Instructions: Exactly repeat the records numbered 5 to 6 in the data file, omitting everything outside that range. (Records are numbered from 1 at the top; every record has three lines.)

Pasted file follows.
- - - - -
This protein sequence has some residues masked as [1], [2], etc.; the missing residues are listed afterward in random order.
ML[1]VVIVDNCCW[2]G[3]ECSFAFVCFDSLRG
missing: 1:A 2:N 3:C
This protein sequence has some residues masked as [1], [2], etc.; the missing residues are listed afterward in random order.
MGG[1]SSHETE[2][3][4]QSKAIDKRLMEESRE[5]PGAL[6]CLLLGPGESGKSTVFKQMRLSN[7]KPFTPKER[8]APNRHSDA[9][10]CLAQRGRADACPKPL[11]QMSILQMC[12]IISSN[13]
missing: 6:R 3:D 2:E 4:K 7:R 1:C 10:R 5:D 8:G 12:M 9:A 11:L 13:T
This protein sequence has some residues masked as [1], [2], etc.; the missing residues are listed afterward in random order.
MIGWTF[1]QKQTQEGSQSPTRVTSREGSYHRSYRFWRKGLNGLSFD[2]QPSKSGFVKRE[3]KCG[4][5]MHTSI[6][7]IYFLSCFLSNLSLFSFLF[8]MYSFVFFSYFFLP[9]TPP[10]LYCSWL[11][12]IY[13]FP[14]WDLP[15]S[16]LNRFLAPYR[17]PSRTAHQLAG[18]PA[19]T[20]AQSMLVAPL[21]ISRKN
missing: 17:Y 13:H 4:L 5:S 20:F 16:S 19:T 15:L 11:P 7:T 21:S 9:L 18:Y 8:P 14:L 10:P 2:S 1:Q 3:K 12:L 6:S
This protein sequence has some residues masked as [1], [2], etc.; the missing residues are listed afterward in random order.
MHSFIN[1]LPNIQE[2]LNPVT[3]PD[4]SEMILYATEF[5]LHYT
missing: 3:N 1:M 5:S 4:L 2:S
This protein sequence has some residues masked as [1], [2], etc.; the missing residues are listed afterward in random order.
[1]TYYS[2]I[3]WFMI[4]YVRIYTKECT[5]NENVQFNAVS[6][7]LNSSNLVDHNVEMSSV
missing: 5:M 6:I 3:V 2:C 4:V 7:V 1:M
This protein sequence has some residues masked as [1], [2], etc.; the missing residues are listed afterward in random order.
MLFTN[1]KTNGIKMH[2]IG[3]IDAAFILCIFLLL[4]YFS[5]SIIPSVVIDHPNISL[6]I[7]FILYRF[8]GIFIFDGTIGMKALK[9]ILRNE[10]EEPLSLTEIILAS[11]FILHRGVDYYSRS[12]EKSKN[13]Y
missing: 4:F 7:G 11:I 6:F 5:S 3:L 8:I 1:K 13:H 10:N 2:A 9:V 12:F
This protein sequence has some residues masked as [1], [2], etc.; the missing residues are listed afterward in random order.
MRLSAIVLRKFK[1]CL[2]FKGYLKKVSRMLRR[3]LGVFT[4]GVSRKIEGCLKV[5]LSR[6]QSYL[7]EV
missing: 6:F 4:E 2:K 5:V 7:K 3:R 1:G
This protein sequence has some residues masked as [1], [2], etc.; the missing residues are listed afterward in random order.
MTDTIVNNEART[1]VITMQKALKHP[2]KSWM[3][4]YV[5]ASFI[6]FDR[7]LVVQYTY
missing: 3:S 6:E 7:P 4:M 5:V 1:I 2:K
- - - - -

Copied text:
This protein sequence has some residues masked as [1], [2], etc.; the missing residues are listed afterward in random order.
[1]TYYS[2]I[3]WFMI[4]YVRIYTKECT[5]NENVQFNAVS[6][7]LNSSNLVDHNVEMSSV
missing: 5:M 6:I 3:V 2:C 4:V 7:V 1:M
This protein sequence has some residues masked as [1], [2], etc.; the missing residues are listed afterward in random order.
MLFTN[1]KTNGIKMH[2]IG[3]IDAAFILCIFLLL[4]YFS[5]SIIPSVVIDHPNISL[6]I[7]FILYRF[8]GIFIFDGTIGMKALK[9]ILRNE[10]EEPLSLTEIILAS[11]FILHRGVDYYSRS[12]EKSKN[13]Y
missing: 4:F 7:G 11:I 6:F 5:S 3:L 8:I 1:K 13:H 10:N 2:A 9:V 12:F